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New passenger protections could be coming courtesy of DoT

All branches of consumer air travel may be affected if policies proposed by the Department of Transportation go into effect. A press release from that organization describes the different ways that various protections suggested by the U.S. Transportation Secretary, Anthony Foxx, would potentially change work within the industry, perhaps in favor of the traveler.

These include policies that focus on transparency on the part of the airline, including greater reporting to the Department and disclosure of whether or not they charge fees for "basic services" like checked bags.

The proposal wouldn't just affect the relationship between the provider and the passenger, though. Travel agents would have to become more customer friendly, and carriers would have to be more up-front about their practices.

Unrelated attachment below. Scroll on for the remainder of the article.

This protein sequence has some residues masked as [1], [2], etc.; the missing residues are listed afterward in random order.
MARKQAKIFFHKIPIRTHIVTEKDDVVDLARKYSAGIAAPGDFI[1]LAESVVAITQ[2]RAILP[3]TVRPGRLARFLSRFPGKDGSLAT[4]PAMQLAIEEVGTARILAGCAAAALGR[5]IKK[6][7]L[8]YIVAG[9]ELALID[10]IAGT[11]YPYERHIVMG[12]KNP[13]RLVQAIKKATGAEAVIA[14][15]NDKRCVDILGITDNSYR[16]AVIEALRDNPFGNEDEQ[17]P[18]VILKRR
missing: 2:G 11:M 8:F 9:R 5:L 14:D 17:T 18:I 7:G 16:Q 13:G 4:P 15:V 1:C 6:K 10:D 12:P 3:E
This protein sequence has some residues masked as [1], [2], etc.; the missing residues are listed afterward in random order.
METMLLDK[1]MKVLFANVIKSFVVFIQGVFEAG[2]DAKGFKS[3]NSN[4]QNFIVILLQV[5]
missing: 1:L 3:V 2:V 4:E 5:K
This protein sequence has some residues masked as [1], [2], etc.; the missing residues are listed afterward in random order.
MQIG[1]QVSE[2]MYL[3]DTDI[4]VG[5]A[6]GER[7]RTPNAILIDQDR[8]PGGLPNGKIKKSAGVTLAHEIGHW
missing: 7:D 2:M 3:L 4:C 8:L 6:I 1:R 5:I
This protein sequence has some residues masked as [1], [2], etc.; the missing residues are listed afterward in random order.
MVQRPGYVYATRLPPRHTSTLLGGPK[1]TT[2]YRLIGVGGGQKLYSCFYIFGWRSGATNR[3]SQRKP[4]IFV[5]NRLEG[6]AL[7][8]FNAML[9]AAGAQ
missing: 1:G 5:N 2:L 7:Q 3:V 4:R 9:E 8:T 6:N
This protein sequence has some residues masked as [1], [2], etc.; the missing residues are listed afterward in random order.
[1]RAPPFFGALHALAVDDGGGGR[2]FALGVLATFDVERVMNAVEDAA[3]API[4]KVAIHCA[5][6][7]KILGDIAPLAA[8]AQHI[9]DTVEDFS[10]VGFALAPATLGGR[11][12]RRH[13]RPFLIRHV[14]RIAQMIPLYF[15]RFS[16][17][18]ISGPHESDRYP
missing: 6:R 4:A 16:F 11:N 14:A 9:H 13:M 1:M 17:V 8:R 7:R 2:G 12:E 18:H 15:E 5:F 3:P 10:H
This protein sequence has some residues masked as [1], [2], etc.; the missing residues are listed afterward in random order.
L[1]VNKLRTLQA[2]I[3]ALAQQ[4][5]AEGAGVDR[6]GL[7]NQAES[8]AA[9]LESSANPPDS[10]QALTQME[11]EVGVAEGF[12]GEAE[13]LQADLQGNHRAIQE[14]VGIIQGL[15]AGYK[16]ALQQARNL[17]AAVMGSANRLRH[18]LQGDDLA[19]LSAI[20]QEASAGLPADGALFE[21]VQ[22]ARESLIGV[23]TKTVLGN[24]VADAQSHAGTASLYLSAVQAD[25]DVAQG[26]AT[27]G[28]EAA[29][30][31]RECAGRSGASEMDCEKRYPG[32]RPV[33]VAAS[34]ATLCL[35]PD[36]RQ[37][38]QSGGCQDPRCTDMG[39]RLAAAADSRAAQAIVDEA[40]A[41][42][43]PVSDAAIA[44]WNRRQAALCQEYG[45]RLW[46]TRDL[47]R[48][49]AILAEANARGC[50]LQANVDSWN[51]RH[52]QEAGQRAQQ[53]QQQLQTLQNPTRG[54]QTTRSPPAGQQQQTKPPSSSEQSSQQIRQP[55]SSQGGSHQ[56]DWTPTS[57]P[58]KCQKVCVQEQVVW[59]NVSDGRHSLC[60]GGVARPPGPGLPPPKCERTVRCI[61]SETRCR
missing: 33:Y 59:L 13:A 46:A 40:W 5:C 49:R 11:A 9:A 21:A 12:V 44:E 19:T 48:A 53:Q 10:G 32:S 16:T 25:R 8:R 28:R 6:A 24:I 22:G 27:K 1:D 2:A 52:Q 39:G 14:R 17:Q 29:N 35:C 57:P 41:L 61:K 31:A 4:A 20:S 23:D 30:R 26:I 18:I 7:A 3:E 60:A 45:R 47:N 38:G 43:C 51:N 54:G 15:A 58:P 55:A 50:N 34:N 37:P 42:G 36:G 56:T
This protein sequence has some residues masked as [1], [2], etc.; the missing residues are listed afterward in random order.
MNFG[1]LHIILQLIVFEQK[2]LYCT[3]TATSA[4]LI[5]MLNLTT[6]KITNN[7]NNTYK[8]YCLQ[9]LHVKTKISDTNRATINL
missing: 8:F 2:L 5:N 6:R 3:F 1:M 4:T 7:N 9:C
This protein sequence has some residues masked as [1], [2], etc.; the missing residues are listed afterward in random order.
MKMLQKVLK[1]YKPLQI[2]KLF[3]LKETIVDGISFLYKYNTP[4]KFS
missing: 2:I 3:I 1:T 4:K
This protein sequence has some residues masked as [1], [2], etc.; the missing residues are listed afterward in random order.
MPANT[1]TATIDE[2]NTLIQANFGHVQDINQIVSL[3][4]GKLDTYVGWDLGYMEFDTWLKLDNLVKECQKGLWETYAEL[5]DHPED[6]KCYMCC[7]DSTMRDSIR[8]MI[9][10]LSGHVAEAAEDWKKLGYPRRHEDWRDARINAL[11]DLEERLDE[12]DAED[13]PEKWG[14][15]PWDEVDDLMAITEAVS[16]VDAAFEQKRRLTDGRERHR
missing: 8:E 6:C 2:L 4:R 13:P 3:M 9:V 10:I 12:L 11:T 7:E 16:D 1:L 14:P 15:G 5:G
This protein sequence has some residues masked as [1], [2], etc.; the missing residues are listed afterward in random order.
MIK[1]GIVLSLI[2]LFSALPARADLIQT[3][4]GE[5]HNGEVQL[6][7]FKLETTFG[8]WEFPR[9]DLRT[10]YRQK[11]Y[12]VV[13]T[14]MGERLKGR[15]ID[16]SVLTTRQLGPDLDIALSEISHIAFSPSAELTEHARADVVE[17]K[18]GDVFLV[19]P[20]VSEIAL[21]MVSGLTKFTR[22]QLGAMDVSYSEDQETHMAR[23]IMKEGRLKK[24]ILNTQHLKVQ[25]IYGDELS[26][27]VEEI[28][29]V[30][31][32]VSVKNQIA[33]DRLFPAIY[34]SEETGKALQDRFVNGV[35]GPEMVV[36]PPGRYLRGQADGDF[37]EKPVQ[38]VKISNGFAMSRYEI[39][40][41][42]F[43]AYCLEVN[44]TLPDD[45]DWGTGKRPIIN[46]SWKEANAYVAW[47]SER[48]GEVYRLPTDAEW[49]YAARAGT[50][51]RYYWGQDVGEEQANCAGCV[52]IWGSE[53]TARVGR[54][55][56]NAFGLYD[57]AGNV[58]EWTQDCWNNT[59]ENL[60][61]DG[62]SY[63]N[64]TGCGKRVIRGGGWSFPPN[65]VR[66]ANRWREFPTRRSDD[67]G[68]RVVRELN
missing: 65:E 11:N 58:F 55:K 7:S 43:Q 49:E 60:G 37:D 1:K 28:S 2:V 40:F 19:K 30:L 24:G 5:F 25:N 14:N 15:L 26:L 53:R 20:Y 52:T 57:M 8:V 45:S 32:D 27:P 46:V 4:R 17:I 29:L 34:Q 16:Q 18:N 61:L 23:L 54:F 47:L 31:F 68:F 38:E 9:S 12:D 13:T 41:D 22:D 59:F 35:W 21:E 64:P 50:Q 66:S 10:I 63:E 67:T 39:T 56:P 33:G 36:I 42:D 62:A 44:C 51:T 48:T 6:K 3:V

Foxx was quoted expressing faith in these new suggestions and the impact they might have on the air travel experience.

"The proposal we're offering today will strengthen the consumer protections we have previously enacted and raise the bar for airlines and ticket agents when it comes to treating travelers fairly," he said.

As CNN reported earlier this month, the fees attached to "basic" elements of travel, like baggage, do not make an insubstantial impact when it comes to an airline's revenue. In fact, luggage alone accounted for more than $3 billion of the industry's earnings for 2013, as information cited by the source details. A post-merger American Airlines collected more than $1 billion on these kinds of fees.

In addition to the protections that might be offered by this round of proposals, frequent fliers need to feel as if they can make their choices with confidence and understand fully what the airline is offering and can provide. A charter jet service might help customers in this regard by providing clear and useful information about what they have to offer.